The Army is now reviewing its colonial and pre-colonial era customs, traditions, battle honours and names that can be discarded in accordance with the government’s directive to “Indianise” the armed forces. The Army’s review process follows after the new Naval Ensign, which included the removal of the red-coloured St George's Cross from the flag, was revealed by Prime Minister Narendra Modi during the commissioning of the indigenous aircraft carrier INS Vikrant on September 2.
An official said that “The Army review process is in the internal discussion stage as of now. No final decision has been taken”. An agenda note circulated in advance of a meeting to be chaired by the Army’s adjutant general said the review was needed to “do away with the British colonial legacy” and that it was “essential to move away from archaic and ineffective practices” and align with the national sentiment. The agenda note triggered widespread criticism from the veterans on social media. They asserted the focus of the 12,00,000 strong Army, which has “greatly Indianised” over the decades, should be on pressing concerns like modernisation of weapon systems, creation of theatre commands and integrated battle groups, operational strategies and tactics, instead of such needless things.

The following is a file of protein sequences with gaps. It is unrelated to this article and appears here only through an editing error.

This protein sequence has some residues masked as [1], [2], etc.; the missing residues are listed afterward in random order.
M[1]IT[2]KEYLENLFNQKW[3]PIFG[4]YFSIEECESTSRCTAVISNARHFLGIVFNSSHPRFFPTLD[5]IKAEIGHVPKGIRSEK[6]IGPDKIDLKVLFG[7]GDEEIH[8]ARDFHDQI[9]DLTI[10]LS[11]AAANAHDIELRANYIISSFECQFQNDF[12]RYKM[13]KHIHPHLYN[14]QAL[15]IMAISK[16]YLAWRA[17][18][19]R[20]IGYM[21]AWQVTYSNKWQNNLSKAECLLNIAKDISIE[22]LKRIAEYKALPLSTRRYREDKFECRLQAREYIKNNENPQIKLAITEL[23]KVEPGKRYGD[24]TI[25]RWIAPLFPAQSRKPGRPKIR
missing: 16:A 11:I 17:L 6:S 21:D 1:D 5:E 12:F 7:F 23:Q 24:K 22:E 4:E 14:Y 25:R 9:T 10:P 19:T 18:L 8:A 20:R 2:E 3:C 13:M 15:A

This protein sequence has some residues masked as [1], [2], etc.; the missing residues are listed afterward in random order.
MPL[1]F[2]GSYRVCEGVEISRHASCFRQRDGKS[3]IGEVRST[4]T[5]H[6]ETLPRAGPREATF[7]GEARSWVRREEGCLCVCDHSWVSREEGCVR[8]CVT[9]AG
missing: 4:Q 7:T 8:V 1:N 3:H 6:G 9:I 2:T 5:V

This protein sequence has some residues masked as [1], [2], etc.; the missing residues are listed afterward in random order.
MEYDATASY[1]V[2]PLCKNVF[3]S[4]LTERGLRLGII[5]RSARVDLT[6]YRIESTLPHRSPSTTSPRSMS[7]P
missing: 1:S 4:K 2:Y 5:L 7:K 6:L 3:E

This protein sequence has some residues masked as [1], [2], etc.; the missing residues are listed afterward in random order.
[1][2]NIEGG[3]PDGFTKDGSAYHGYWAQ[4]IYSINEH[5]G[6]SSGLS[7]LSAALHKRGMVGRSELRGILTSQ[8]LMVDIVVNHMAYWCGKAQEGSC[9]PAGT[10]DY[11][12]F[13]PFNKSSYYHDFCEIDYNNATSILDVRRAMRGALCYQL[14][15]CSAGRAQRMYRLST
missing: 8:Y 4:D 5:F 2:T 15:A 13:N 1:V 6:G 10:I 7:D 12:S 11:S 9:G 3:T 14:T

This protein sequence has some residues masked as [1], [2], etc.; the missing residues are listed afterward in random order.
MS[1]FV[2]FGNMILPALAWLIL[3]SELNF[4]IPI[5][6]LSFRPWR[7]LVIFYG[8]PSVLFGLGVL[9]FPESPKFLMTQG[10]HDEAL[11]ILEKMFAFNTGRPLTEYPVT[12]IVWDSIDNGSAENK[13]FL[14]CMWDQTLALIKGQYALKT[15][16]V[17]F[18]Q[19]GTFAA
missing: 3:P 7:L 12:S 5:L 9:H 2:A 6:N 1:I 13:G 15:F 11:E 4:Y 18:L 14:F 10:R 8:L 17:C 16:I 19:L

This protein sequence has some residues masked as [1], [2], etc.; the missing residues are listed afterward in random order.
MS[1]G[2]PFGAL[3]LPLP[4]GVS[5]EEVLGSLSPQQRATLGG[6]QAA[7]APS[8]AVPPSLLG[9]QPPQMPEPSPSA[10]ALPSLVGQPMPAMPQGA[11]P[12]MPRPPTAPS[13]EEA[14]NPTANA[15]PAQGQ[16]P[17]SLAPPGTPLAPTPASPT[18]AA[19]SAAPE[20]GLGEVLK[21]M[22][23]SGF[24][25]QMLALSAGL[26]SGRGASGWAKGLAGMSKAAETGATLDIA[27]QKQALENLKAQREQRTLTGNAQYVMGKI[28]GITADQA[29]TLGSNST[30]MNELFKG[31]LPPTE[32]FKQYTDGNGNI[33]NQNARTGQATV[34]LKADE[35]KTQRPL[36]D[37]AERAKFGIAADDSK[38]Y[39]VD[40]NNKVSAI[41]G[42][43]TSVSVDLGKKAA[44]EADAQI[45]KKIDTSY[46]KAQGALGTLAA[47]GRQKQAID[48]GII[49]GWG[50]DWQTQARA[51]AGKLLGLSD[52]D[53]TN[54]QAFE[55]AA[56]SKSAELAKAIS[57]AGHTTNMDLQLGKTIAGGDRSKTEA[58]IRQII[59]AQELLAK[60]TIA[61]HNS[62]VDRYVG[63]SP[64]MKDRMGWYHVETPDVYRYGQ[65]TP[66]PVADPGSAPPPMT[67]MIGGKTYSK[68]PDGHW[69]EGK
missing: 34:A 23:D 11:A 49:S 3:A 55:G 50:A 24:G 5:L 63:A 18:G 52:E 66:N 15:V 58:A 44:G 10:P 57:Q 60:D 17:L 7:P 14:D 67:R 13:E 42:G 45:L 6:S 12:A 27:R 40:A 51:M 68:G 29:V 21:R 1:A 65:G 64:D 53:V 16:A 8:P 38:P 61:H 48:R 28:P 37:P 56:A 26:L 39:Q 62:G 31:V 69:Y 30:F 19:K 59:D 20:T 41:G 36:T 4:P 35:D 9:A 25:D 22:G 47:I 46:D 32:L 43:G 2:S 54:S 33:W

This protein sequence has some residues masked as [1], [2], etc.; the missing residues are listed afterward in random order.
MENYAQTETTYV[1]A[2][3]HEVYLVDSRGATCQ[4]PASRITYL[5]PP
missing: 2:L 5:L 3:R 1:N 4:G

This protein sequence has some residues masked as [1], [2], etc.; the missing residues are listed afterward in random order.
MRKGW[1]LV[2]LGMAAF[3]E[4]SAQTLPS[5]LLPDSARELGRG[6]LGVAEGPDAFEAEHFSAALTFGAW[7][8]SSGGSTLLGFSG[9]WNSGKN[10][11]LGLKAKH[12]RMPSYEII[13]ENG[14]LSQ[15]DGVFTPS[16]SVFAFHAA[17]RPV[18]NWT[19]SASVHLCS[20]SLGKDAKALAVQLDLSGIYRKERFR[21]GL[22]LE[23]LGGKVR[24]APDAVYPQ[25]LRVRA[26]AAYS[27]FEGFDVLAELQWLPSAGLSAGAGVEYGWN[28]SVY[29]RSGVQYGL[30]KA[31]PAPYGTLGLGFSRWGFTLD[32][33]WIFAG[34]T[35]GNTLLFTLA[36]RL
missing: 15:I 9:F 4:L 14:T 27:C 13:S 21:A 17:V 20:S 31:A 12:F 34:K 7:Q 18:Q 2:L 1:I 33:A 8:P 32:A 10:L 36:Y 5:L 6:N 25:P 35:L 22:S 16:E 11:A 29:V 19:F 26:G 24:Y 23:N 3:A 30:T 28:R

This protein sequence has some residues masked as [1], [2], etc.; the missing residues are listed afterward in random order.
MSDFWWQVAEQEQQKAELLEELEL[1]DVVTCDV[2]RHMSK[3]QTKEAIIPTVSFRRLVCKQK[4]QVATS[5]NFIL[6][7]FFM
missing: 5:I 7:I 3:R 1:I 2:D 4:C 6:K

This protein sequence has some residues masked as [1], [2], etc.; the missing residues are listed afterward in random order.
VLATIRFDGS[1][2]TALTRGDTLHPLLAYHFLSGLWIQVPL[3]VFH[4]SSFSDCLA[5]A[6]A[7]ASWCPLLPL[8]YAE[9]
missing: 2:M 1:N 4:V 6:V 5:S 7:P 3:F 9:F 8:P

The agenda note said the review should include customs and traditions of colonial and pre-colonial era, uniforms and accoutrements, regulations and rules, names of buildings, establishments, roads and parks after top British commanders like Claude Auchinleck and Herbert Kitchener. Citing an example, it said the Queen Mary’s Technical Institute for Differently Abled Soldiers at Pune should be renamed. English names of some units and institutes, “pre-Independence theatre/battle honours awarded by the British to quell the Indian states and freedom” and the affiliation with the Commonwealth Graves Commission should also be reviewed, the note said.